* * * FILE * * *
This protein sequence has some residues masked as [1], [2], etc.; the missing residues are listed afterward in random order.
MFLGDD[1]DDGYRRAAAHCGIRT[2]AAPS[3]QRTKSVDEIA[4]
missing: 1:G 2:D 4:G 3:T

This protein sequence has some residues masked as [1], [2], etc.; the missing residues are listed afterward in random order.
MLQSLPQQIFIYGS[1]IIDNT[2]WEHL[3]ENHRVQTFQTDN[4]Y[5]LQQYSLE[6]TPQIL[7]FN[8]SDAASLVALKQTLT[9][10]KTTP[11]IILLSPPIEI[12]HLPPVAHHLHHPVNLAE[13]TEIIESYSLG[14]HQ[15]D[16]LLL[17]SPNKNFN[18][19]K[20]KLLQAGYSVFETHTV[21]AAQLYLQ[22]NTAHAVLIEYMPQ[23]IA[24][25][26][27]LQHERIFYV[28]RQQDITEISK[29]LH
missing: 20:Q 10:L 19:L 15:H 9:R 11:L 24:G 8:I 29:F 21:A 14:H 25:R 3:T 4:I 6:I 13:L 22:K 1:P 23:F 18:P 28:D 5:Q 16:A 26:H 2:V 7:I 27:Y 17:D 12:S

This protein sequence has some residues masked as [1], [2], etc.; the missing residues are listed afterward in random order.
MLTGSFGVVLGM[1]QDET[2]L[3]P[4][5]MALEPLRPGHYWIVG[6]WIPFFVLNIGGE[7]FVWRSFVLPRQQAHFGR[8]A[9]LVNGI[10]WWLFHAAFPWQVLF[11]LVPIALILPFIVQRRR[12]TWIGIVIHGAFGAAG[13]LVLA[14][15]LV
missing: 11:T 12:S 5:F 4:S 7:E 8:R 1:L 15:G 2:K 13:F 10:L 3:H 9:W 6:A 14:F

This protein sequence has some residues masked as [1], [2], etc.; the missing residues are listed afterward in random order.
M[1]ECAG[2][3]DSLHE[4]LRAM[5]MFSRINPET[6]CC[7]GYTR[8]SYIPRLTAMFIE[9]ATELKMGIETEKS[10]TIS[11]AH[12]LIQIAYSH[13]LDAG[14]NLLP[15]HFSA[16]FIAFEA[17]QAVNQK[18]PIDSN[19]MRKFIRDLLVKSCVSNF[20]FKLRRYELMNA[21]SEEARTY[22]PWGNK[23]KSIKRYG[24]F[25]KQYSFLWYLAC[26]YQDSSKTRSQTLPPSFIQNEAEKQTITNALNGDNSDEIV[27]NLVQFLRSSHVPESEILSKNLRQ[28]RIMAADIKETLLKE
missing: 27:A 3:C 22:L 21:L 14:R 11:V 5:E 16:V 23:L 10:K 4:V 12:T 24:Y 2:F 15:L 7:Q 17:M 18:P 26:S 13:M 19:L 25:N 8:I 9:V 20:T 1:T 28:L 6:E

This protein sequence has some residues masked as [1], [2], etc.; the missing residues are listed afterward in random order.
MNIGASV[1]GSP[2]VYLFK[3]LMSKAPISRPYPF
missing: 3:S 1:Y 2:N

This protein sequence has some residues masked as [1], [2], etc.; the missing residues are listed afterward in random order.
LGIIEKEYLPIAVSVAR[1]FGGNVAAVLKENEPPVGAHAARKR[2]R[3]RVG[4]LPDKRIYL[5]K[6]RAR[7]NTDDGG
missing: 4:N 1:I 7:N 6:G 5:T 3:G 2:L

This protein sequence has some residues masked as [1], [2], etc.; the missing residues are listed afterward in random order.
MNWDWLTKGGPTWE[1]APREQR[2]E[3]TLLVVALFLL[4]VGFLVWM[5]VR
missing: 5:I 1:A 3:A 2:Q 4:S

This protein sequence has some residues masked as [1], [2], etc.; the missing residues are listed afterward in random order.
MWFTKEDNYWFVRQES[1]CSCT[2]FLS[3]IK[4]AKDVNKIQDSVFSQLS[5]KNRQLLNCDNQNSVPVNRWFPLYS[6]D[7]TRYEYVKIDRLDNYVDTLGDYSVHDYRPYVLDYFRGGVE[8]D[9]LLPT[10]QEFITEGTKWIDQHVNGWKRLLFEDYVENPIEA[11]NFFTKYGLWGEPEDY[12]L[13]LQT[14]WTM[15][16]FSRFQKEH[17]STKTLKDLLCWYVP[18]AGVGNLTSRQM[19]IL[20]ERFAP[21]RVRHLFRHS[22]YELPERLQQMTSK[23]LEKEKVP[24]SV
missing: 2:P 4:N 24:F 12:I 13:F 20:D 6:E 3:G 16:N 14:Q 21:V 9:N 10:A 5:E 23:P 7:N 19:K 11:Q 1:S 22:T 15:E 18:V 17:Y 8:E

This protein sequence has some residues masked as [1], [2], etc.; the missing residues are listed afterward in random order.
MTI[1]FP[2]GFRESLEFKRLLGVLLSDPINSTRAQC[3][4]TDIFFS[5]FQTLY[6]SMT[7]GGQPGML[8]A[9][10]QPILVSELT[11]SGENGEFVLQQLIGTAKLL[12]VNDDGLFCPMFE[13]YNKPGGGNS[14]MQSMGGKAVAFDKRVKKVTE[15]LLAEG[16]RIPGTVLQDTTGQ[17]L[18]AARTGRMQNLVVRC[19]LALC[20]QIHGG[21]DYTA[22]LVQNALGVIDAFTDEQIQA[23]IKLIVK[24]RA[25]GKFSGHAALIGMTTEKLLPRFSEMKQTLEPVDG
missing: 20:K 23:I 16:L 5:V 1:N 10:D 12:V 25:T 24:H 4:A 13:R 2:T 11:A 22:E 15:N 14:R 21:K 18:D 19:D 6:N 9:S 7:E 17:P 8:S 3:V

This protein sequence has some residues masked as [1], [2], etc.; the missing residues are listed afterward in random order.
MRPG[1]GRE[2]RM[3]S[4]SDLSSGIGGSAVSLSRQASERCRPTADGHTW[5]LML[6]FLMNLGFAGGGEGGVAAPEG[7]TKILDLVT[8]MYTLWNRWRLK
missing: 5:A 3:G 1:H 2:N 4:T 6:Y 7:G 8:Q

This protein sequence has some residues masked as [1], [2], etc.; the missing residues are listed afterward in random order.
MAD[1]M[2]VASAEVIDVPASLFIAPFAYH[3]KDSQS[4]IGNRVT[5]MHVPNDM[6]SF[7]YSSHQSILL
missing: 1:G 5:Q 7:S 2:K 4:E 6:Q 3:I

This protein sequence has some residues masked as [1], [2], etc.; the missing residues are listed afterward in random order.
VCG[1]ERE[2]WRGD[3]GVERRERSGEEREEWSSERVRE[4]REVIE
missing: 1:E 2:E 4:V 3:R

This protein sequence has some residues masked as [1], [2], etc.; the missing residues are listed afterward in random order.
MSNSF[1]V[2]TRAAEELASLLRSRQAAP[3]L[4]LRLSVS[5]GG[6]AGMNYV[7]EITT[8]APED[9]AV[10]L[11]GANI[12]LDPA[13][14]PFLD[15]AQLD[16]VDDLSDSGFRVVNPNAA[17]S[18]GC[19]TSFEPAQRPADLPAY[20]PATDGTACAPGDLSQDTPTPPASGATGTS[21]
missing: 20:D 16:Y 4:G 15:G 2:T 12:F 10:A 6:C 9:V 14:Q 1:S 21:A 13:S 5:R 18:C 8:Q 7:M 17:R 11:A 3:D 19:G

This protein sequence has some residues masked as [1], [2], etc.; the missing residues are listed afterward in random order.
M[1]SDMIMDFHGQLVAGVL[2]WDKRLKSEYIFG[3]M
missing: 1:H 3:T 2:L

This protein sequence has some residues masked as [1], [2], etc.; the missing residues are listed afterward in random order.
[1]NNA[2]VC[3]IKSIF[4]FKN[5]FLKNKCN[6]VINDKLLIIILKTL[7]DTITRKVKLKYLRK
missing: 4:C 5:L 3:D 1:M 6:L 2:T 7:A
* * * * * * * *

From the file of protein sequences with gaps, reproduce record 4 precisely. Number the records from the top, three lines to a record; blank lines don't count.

This protein sequence has some residues masked as [1], [2], etc.; the missing residues are listed afterward in random order.
M[1]ECAG[2][3]DSLHE[4]LRAM[5]MFSRINPET[6]CC[7]GYTR[8]SYIPRLTAMFIE[9]ATELKMGIETEKS[10]TIS[11]AH[12]LIQIAYSH[13]LDAG[14]NLLP[15]HFSA[16]FIAFEA[17]QAVNQK[18]PIDSN[19]MRKFIRDLLVKSCVSNF[20]FKLRRYELMNA[21]SEEARTY[22]PWGNK[23]KSIKRYG[24]F[25]KQYSFLWYLAC[26]YQDSSKTRSQTLPPSFIQNEAEKQTITNALNGDNSDEIV[27]NLVQFLRSSHVPESEILSKNLRQ[28]RIMAADIKETLLKE
missing: 27:A 3:C 22:L 21:L 14:R 11:V 5:E 16:V 23:L 10:K 4:V 12:T 24:Y 2:F 15:L 7:Q 17:M 18:P 26:S 13:M 19:L 25:N 8:I 9:V 20:T 1:T 28:L 6:E